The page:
Background: One reason that recommended childhood immunizations due at child health visits are deferred is to avoid the pain and emotional distress associated with the increasing number of injections required. This deferral leads to additional visits and costs and reduced immunoprotection against vaccine-preventable illnesses. To assess the economic value of combination vaccines that address this problem, we surveyed parents to determine the amount they would be willing to pay to avoid the pain and emotional distress experienced by their infants from injections.
Methods: A self-administered questionnaire was completed within 24 h of the vaccinations by 294 parents of children ages 11/2 to 7 months receiving vaccine injections at 26 outpatient child health centers. The willingness-to-pay (WTP) method was used to estimate the intangible cost of the pain and emotional distress of the 1 to 4 injections their child had received. Parents were asked how much of their own money they would have paid to avoid these injections, without any compromise in the safety and efficacy of the vaccinations.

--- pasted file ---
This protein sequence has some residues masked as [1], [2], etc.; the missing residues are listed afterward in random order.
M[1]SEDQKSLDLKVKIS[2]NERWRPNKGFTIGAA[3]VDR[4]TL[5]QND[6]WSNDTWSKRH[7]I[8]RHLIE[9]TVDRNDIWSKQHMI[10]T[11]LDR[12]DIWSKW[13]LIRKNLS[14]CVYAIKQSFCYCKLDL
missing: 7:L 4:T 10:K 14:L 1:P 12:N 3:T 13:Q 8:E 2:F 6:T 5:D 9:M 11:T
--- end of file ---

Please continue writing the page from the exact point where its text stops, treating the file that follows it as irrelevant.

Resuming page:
Results: Wide variations in WTP amounts were observed, ranging from median values of $10 to $25 and average values of $57.06 to $79.28 to avoid the pain and emotional distress associated with eliminating all injections at visits in which one to four injections were administered. Parents placed greater value on reductions that avoided all injections than on reductions that avoided only some injections. Overall the median cost per injection avoided was $8.14, and the mean was $30.28.
Conclusions: Parents have strong preferences for limiting vaccine injections. The economic cost of the pain and distress associated with such injections, reflected in the amounts they report they would be willing to pay to avoid them, represents a substantial component of the cost of disease control through immunization.